Meet the fabulous still-life, super realistic compositions by LA-based artist Pedro Pedro. A master of composition, Pedro provides each piece as a dynamic interaction among the depicted objects. His undetectable stroke is a mix of hyper realistic detail and a life-giving, inner movement. Think 20th ce. cartoons embedded with contemporary objects like sunglasses, lighters, and, cutlery boards; all in brilliant color palettes. Throughout the interview, we found more about the artist’s upbringing, and his style.
Tell us a bit about yourself. Where are you from, and when did art first enter your life?
I’m from a small town in Florida, art didn’t really enter my life until I left there. At around 18 I moved to Brooklyn. I lived and worked there as a painter and doing art assistant work for about ten years. Now for the past six years I’ve been living in Los Angeles working out of my garage studio.
Has your work always taken on the style it currently embodies?
I started out mostly painting figures but still lifes are much more interesting to me these days. Stylistically speaking, I would say that the work has remained somewhat exaggerative of whichever subject matter I’m depicting.
What is your process like? How do you begin a work?
I’ll start with a small sketch usually, then create a collage in photoshop based on that sketch. Then take that digital collage and start drawing the image on the linen canvas with chalk. From there I’ll start putting in the characters and background with “Jacquard dye na flow” a type of fabric paint that acts almost like a dye. Finally I’ll keep building up the starting with textile paint and acrylic till I feel it looks like it pops to me.
Walk us through a day in the studio.
For the show “Cantaloupe and Kokomo” at The Hole’s Tribeca location, I’ve changed my entire work routine. Previously I wouldn’t start till around noon and I’d work till about 2 or 3am. Now I’m waking up at 6am eating breakfast, taking vitamins, doing some yoga and exercise before I start.I’ll start at 9am looking at what i’m working on and having a first cigarette. I’ll paint till 10 or 11pm with lunch and dinner breaks.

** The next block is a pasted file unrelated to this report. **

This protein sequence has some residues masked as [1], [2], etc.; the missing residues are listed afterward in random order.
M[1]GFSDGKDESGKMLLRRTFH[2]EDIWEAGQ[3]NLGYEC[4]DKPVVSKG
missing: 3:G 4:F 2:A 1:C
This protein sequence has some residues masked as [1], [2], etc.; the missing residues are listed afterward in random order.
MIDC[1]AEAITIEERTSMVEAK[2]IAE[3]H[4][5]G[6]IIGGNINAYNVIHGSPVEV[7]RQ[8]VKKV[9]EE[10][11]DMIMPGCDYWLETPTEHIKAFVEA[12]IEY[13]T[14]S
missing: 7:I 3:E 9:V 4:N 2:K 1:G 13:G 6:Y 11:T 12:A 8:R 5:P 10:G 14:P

From where do you draw inspiration?
I’ll draw inspiration from my routine of everyday life. I think for the new show I’ve noticed I’m drawing inspiration from the change of routine and the feeling of being comfortable with moving about more during the pandemic and post vaccination.
What can you tell us about the caricaturesque style of your work? How did you come to acquire that style?
I think I’ve always tended to exaggerate things that I’ve drawn or painted. So it felt pretty natural to animate the objects around me as a way to give them life.
What source material do you base your work off of?
Junk mail like the grocery store newsletters have such great fruit compositions in them. Also objects in my kitchen, home and studio are source material, I’m always looking for it.
Does your work reference any art historical movements?
I’ve been looking at a lot of Theorem paintings, also Flemish still lifes from the 1600s, Botero still lifes from the 70s, Moise kisling still lifes and Giovanna garzoni.
Now that things are starting to open up again, what’s next for you?
I’ll be taking my first flight since the pandemic to New York for my show at The Hole. It will be my second solo exhibition with The Hole since the pandemic began.
At the end of every interview, we like to ask the artist to recommend a friend whose work
you’d like us to interview next. Who would you recommend?
Samantha Rosenwald and Mark Posey.